United States Bill of Rights 1789 (2021 Edition)

Twelve articles of amendment to the Constitution, introduced in September 1789 by Congress.

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Document introduced in:

Session 4963: 1789-09-02 11:00:00

The Senate considers the House amendments

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The conventions of a number of the states having, at the time of their adopting the constitution, expressed a desire, in order to prevent misconstruction or abuse of its powers, that further declaratory and restrictive clauses should be added; and, as extending the grounds of public confidence in the government will best insure the beneficent ends of its institution.

RESOLVED, BY THE SENATE AND HOUSE OF REPRESENTATIVES OF THE UNITED STATES OF AMERICA IN CONGRESS ASSEMBLED, two thirds of both Houses concurring, That the following Articles be proposed to the Legislatures of the several States, as Amendments to the Constitution of the United States, all or any of which Articles, when ratified by three fourths of the said Legislatures, to be valid to all intents and purposes, as part of the said Constitution—Viz.

ARTICLES in addition to, and amendment of, the Constitution of the United States of America, proposed by Congress, and ratified by the Legislatures of the several States, pursuant to the fifth Article of the original Constitution.

ARTICLE THE FIRST.

After the first enumeration, required by the first Article of the Constitution, there shall be one Representative for every thirty thousand, until the number shall amount to one hundred, to which number one representative shall be added for every subsequent increase of forty thousand, until the representatives shall amount to two hundred, to which one representative shall be added for every subsequent increase of sixty thousand persons.

ARTICLE THE SECOND.

No law varying the compensation for the service of the Senate and House of Representatives of the United States shall take effect, until an election of Representatives shall have intervened.

ARTICLE THE THIRD.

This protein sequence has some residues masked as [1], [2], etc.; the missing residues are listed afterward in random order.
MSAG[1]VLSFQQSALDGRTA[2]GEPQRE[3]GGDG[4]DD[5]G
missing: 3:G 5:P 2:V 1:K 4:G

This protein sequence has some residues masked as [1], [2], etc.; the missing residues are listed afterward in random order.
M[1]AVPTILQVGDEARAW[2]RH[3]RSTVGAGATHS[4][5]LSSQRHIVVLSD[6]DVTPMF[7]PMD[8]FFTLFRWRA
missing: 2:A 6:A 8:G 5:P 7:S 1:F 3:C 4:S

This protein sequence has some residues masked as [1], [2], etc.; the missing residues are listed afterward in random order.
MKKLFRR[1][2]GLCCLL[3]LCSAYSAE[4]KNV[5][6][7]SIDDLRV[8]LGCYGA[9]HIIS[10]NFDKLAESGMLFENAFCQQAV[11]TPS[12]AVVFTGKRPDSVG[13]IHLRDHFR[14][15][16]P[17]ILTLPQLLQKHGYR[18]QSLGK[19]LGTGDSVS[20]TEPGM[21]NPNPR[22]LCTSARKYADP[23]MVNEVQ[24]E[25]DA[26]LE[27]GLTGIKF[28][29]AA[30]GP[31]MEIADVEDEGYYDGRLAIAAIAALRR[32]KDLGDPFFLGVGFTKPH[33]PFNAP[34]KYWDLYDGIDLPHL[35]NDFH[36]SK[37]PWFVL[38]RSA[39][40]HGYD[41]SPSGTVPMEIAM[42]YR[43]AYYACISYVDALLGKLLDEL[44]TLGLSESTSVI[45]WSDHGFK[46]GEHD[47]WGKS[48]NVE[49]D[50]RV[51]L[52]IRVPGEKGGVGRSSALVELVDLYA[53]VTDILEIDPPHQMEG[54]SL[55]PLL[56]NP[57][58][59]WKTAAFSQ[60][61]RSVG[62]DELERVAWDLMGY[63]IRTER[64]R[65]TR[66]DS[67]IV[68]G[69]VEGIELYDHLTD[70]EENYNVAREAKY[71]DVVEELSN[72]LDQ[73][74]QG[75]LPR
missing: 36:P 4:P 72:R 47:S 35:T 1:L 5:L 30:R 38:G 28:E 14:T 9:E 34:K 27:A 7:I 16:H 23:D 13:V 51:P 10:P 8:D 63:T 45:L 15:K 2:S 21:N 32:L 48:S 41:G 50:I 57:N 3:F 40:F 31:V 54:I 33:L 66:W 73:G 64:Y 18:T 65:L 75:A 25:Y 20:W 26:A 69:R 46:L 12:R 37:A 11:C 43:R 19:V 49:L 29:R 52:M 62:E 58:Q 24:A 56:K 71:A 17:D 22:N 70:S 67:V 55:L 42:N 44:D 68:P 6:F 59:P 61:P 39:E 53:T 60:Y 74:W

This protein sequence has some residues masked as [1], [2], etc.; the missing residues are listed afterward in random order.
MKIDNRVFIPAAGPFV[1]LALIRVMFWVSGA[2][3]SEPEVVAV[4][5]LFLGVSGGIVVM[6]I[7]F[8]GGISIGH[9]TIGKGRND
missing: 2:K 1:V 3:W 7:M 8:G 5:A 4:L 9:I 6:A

Congress shall make no law establishing articles of faith or a mode of worship, or prohibiting the free exercise of religion, or abridging the freedom of speech, or the press, or the right of the people peaceably to assemble, and petition to the government for the redress of grievances.

ARTICLE THE FOURTH.

A well regulated militia being the security of a free State, the right of the People to keep and bear arms shall not be infringed.

ARTICLE THE FIFTH.

No soldier shall, in time of peace, be quartered in any house without the consent of the owner, nor in time of war, but in a manner to be prescribed by law.

ARTICLE THE SIXTH.

The right of the People to be secure in their persons, houses, papers, and effects, against unreasonable searches and seizures, shall not be violated, and no warrants shall issue, but upon probable cause supported by oath or affirmation, and particularly describing the place to be searched, and the persons or things to be seized.

ARTICLE THE SEVENTH.

No person shall be held to answer for a capital or otherwise infamous crime, unless on a presentment or indictment of a grand jury, except in cases arising in the land or naval forces, or in the militia when in actual service, in time of war or public danger; nor shall any person be subject to be put in jeopardy of life or limb, for the same offence; nor shall be compelled in any criminal case to be a witness against himself; nor be deprived of life, liberty, or property, without due process of law; nor shall private property be taken for public use without just compensation.

ARTICLE THE EIGHTH.

In all criminal prosecutions, the accused shall enjoy the right to a speedy and public trial, to be informed of the nature and cause of the accusation, to be confronted with the witnesses against him, to have compulsory process for obtaining witnesses in his favor, and to have the assistance of counsel for his defence.

ARTICLE THE NINTH.

In suits at common law, where the value in controversy shall exceed twenty dollars, the right of trial by jury shall be preserved; and no fact tried by a jury, shall be otherwise re-examined in any court of the United States than according to the rules of the common law.

ARTICLE THE TENTH.

Excessive bail shall not be required; nor excessive fines imposed; nor cruel and unusual punishments inflicted.

ARTICLE THE ELEVENTH.

The enumeration in the Constitution of certain rights, shall not be construed to deny or disparage others retained by the people.

ARTICLE THE TWELFTH.

The powers not delegated to the United States by the Constitution, nor prohibited by it, to the States, are reserved to the States respectively or to the people.

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